We were most fortunate to be in the area on the one day a week that this property opens to the General Public [Tuesday]. It is only open for conducted tours and not free flow visits. We were welcomed by the custodian and spent the next hour on a detailed tour of the four ground floor rooms. There is so much to see in the Hall, Library, Lounge with Conservatory attached and Dining Room, that we could easily have spent a lot longer there. The house was rebuilt on the site of the previous one in 1803 to a design by John Nash, who did a lot of work next door at Attingham Park. At around that time the Park was landscaped by his colleague Humphry Repton,who was also involved in Attingham Park. The Burton family have lived on the site since the 14th Century and everything in the house originates from the family. The style is Tudor Gothic and the interior has Plaster Fan Vaulting in beautiful condition and the stained glass windows are magnificent. Nothing was too much trouble for our very knowledgeable guide who then took us outside to admire the circular Game Larder and Ice House. We also visited the Chest Tomb of Edward Burton who died in 1558, but was not permitted to be buried in Shrewsbury Church as he was a Protestant. What a memorable visit we had!
We spent a most enjoyable day here and were very impressed with the knowledgeable Guide that took us on a tour of the house, which lasted around 70 minutes (optional0. If you prefer you can wander around on your own. The Tea room is very good and with reasonable prices, a pot of coffee is £1.90 and freshly made sandwiches £3. We spent time in the Gift Shop which had a good choice of local items.
The gardens are extensive and well kept and one can spend a whole day at the property very happily. Do not forget the Butterfly House, which is included in the Admission Charge and will particularly appeal to children.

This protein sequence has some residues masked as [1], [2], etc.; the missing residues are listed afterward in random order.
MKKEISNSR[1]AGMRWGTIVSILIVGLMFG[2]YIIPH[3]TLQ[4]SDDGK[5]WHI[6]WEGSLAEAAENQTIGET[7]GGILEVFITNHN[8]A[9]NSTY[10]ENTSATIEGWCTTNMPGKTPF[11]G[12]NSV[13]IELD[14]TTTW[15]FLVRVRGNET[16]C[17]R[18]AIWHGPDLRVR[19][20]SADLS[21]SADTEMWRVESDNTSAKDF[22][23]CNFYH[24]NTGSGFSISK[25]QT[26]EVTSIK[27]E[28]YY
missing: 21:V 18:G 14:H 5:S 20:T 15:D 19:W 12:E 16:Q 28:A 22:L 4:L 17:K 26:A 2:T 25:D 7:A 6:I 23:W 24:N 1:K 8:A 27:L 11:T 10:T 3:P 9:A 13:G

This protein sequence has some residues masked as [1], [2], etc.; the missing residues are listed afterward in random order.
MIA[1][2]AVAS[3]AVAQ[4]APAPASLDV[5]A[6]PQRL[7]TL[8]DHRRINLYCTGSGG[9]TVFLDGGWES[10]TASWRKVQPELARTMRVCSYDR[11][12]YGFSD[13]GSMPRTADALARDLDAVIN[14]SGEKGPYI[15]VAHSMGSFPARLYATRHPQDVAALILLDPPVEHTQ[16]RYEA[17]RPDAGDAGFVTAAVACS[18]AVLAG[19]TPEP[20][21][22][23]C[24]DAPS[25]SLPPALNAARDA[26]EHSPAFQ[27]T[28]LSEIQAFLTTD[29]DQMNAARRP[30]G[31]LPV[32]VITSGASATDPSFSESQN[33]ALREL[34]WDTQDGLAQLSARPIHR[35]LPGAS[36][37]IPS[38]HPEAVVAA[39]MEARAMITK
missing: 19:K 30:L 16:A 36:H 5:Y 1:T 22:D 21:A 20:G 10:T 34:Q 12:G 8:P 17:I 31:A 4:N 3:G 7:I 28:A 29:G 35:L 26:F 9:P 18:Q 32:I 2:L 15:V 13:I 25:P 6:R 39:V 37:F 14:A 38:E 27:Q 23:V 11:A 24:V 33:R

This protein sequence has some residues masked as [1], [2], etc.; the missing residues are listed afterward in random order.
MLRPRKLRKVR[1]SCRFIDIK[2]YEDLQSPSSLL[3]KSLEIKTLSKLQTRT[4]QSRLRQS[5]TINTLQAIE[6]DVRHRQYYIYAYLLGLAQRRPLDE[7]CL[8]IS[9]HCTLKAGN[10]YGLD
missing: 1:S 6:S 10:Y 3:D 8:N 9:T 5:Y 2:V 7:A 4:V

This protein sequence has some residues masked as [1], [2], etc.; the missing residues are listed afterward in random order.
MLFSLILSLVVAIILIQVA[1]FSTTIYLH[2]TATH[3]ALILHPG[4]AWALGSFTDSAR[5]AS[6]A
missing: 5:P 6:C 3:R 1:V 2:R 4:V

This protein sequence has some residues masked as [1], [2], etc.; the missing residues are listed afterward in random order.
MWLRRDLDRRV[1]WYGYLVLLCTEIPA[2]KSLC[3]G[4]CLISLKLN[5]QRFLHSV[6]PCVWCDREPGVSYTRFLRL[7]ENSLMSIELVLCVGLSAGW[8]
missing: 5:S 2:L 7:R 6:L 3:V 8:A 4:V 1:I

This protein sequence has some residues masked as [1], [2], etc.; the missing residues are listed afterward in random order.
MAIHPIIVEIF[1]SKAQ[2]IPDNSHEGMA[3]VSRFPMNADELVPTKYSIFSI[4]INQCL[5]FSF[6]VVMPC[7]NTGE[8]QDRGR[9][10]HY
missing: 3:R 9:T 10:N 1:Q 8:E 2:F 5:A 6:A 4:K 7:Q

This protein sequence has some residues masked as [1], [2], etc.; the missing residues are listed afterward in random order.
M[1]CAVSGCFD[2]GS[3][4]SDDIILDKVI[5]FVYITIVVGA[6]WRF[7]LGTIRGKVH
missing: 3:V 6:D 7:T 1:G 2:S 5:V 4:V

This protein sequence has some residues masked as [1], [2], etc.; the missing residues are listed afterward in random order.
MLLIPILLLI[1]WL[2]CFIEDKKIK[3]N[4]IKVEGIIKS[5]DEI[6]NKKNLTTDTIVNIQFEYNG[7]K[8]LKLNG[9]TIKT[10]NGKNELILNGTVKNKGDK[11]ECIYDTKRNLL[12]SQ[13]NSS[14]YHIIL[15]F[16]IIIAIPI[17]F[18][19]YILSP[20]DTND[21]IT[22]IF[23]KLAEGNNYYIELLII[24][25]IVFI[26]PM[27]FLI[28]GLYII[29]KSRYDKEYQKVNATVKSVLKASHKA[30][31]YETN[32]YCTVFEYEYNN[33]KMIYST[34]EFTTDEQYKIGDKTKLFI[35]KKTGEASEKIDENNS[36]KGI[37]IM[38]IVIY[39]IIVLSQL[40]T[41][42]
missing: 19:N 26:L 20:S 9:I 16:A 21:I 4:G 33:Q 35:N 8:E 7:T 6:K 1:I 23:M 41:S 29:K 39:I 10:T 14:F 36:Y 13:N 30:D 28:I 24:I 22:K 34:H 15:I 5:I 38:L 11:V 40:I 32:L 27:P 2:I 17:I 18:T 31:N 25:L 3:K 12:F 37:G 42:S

I am an American descendant of the Ruggles family who came to Boston in 1634. We have been to Spains Hall twice, both times honored to meet Sir John, who has since died. The home and grounds are beautiful, the 5 acre rose garden is exquisite. It is truly an English treasure. We took the train from London to Braintree, and rented a car. Taxis are also available. The village of Finchingfield is like a picture postcard, and the local church and pubs are well worth a visit. Everyone friendly and welcoming.
The house is truly amazing for a number of reasons. Firstly it is almost in 'as new' condition. Obviously some soft furnishings are showing signs of wear but otherwise the house is as it would have been and would, in fact does accommodate residence, albeit in a caretaker manner. The ingenious contraptions that are evident and the extravagance of a very wealthy owner, abound. It will take at least 1 hour to visit the house, much much more if you examine every room in detail. The gardens, or to be more realistic, estate could occupy all day. On our visit the weather was less than clement, but a 6 mile drive around the perimeter, on a one way road gives an idea of the vastness. Coupled with around 40 miles of footpaths to explore would take days not hours. May and June are recommended to appreciate the extensive Rhododendron display, which I will return to experience. An amazing house and well worth a visit, especially if you are a National Trust member and therefore get in for free, otherwise quite expensive but probably worth the cost for the opportunity to spend a whole day.
I went on a visit to Kenilworth Castle on Saturday the 3rd September. The site was absolutely amazing it was like being taken back in time, I just wished that it was not ruined so I could see everything but I loved it and the garden especially was great, to me it was history back to life. Thanks to my teacher and the English Heritage, who showed us around.
My husband and myself went to Port Lympne on a wet showery day. We were unable to see the elephants as one was poorly and the safari ride had to go on a different route. There were a lot of steep hills to go up,so wear walking boots when you go. A good day out, but not the best park we have been to by far. We wont be going back again.